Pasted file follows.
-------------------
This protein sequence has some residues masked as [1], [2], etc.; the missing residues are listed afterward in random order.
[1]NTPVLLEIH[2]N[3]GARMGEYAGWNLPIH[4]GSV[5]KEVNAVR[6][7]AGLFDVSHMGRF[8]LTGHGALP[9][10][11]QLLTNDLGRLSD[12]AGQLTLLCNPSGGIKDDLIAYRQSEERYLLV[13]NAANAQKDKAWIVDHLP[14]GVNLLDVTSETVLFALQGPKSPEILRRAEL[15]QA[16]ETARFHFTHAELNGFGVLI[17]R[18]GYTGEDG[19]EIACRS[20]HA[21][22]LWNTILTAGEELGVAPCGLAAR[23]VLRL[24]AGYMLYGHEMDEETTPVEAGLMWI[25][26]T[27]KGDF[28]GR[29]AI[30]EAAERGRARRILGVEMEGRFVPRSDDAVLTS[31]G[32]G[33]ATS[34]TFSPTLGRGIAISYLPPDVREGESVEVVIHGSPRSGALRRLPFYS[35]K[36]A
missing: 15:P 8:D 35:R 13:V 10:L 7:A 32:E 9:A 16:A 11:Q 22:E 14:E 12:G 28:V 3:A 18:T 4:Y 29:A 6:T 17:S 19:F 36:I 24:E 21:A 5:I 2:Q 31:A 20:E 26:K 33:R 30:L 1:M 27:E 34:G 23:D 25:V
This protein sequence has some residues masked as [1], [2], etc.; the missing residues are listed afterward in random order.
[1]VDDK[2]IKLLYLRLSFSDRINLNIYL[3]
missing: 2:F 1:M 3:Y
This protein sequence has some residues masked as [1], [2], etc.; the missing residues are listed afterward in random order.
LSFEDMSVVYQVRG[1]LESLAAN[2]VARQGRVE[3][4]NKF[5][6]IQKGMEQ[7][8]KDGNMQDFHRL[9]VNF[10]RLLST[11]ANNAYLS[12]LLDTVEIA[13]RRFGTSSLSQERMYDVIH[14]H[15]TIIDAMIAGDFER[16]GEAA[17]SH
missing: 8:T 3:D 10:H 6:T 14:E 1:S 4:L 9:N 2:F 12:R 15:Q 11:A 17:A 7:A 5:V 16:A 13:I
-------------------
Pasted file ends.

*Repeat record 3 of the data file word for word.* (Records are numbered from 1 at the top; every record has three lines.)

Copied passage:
This protein sequence has some residues masked as [1], [2], etc.; the missing residues are listed afterward in random order.
LSFEDMSVVYQVRG[1]LESLAAN[2]VARQGRVE[3][4]NKF[5][6]IQKGMEQ[7][8]KDGNMQDFHRL[9]VNF[10]RLLST[11]ANNAYLS[12]LLDTVEIA[13]RRFGTSSLSQERMYDVIH[14]H[15]TIIDAMIAGDFER[16]GEAA[17]SH
missing: 8:T 3:D 10:H 6:T 14:E 1:S 4:L 9:N 2:F 12:R 15:Q 11:A 17:A 7:A 5:V 16:A 13:I